The Caribbean Community (CARICOM) has assumed a greater role in guiding and coordinating the affairs of its member states. The introduction of the CARICOM Single Market and Economy (CSME) and the Caribbean Court of Justice (CCJ) bring the quest for democratic governance into sharp relief.
Using Caribbean cases, Simeon McIntosh discusses the fundamental rights and freedoms of speech and of the press, freedom of religion and freedom form inhuman and degrading punishment. He examines the protection of these rights and freedoms in the light of changes in society, social progress and other developments in the Commonwealth Caribbean within the context of the CSME and the CCJ.
Fundamental Rights and Democratic Governance is the first body of work to give serious philosophical treatment to the question of fundamental rights in the Caribbean. In this second instalment on Caribbean Constitutionalism, McIntosh builds on his earlier work, Caribbean Constitutional Reform: Rethinking the West Indian Polity, in laying the theoretical justification for the Caribbean Court of Justice.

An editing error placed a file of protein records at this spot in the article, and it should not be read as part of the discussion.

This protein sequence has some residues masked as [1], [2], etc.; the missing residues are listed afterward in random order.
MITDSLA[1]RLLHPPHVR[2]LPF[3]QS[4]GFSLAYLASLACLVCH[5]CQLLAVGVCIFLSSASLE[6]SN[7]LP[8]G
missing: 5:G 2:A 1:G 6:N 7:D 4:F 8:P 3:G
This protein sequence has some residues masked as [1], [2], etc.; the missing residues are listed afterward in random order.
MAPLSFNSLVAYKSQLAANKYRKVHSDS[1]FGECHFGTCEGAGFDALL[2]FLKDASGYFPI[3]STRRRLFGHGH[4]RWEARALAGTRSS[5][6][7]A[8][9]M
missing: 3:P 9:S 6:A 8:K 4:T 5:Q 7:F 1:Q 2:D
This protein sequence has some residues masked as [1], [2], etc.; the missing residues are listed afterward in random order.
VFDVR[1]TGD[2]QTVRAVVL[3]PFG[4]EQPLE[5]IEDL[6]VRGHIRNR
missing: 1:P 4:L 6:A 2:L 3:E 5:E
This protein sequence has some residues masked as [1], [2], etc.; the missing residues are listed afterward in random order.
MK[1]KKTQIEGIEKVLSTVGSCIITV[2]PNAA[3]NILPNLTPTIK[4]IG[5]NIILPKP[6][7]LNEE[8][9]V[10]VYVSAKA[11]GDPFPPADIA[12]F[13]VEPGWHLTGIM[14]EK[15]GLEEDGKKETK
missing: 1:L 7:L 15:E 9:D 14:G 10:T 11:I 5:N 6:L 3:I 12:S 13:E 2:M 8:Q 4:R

- Table of Contents
- CONSTITUTIONALISM, DEMOCRACY AND RIGHTS: AN INTRODUCTION
- FREEDOM OF SPEECH AND THE PRESS, PUBLIC DISCOURSE AND DEMOCRATIC GOVERNANCE: TOWARD A CRITICALTHEORY
- FREEDOM OF RELIGION: IN SEARCH OF A CONSTITUTIONAL PRINCIPLE
- HUMAN RIGHTS AND THE PUNISHMENT OF DEATH: REFLECTIONS ON PRATT AND MORGAN AND THE CRUEL AND INHUMAN PUNISHMENTS CLAUSE OF WEST INDIAN CONSTITUTIONS
- SELECT BIBLIOGRAPHY